We're no strangers to discussion of the flag dialogues, particularly when it comes to comment flags. Since that discussion two years ago we've been reassessing how comments are used on the network and have found that we need to change how comment flagging works - as Tim Post said in the Code of Conduct announcement blog post:
But we’re not done, not by a long shot. Our research indicates that the most problematic places on our sites tend to be free-form comments, so we’re working diligently on coming up with a way that lets users express feedback through the system; this not only ensures that users see compassionate, actionable guidance, but also helps remove the perception that there are people taking pleasure in picking at their work.
To that end, this post is here to highlight the user interface changes that have been made over the last weeks and talk a bit about the new text and how it furthers the goals of the Code of Conduct while also making flagging clearer for everyone.
There are a number of considerations in this process which include:
- How can we make flagging easy and accessible to users?
If problematic or unnecessary content isn't flagged, removing it is difficult, so we need to be sure that users:
- know that flagging is an option, particularly users who are unfamiliar with the sites.
- know how and when to use flags without making the flag dialogue too text-heavy or complex. We want to be particularly mindful of people who may not speak English as a first language.
- How can we make flag handling easy and clear for moderators?
Moderators are largely responsible for handling comment flags and some sites get huge volumes of them, so we need to be sure that moderators:
- aren't overloaded with many extraneous/noisy flags by being clear about when flags are appropriate, particularly custom flags.
- can easily decide whether a flag is valid or not based on the flagging text.
Making flagging obvious and accessible.
The first changes that were made revolved around making comment flagging more obvious to users by having the flag icon visible at all times and accessible to low-reputation users by running a test on Stack Overflow of allowing users with less than fifteen reputation to flag comments on their own posts, including on answers to their own questions. As of right now, both of these are undergoing testing and may be updated or adjusted in the future, specifically:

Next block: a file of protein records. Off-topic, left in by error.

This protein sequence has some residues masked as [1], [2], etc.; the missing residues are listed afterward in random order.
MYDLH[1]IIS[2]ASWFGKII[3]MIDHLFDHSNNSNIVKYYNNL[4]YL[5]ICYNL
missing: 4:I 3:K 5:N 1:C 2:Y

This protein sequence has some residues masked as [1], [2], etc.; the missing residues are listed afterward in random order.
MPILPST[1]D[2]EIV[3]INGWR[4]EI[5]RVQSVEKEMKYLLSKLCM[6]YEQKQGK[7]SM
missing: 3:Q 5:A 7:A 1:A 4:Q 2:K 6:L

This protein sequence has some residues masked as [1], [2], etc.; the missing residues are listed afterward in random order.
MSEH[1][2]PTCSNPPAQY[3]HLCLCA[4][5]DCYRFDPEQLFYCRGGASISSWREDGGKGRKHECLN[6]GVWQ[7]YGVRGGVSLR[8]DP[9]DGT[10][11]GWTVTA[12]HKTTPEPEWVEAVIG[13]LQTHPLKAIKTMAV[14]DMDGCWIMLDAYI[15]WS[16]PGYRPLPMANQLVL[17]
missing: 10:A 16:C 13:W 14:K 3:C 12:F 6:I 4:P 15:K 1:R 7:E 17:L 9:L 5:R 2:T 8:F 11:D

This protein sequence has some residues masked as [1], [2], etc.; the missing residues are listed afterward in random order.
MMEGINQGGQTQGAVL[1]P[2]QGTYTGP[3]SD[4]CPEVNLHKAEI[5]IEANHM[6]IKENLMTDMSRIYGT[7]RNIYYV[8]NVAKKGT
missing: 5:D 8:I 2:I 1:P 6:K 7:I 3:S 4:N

There's a lot of discussion about how noisy having the flag icons permanently visible on the page on every comment you can flag would be. That's understandable. The question is, does the benefit of permanent visibility outweigh the extra noise it might create, or will it simply create noise for limited gain? If the latter, how can we address this while making flagging more accessible for everyone?
When it comes to allowing <15 reputation users to flag comments, we're looking at how much this affects the flag queue for moderators - are we seeing a huge uptick in flags and, if so, are those flags marked helpful or declined?
UPDATED: Adjusting flagging reasons to connect with the Code of Conduct.
A lot of the concerns I've heard in the last few months revolve around users having difficulty determining whether a comment was bad enough to be called "rude or abusive" or if it was more on the side of being unwelcoming without crossing into abusive territory. To address this, we've split the rude or abusive flag reason in two parts:
We've separated attacks on people or groups from general rude behavior and added explanations for each flag type.
- It contains harassment, bigotry, or abuse.
This comment attacks a person or group. Learn more in our Code of Conduct.
- It's unfriendly or unkind.
This comment is rude or condescending. Learn more in our Code of Conduct.
The first flag should be used for blatantly abusive statements while the second should be used for statements that are rude or unwelcoming but don't cross the line into attacking a person (or the content they've posted) or a group of people. I go into more detail about this in a related answer.
In general, you're more likely to need the second option than the first but having two options helps our moderators see the degree to which someone is breaking the Code of Conduct and - in the case of high-flag-volume sites - triage handling the more severe flags first. If you never use the first option, that's fine too. Both flags bring the comment to the attention of our moderators.
In addition to this, we've made some adjustments to the text for the other two flag reasons though their intended usage is unchanged. For information regarding the changes to the "no longer needed" flag, see my explanation here.
Flag dialogue user interface changes.
As part of the ongoing work to standardize the user interface across the Network, when updating this flagging interface, it's been brought in line with Stacks, the CSS & pattern libraries for the Network. As various updates are made, you can expect to see more of the sites' infrastructure become coherent with this design.
In addition to this, a thank you response toast notification was added when a user flags a comment to show appreciation for that flag - and in the case of unwelcoming or abusive flags, an apology for the comment. The implementation for this is still being moved over to the Stacks styling, see this related answer on Meta Stack Overflow for more information.
As you may guess, a lot of this UI design is still a work in progress. Several users have pointed out some concerns they have. If you have some of your own, please feel free to do the same.
It's our goal to be as up front and open about these changes as we can be. If you have any questions about the updated comment flagging that's not addressed here, please let us know.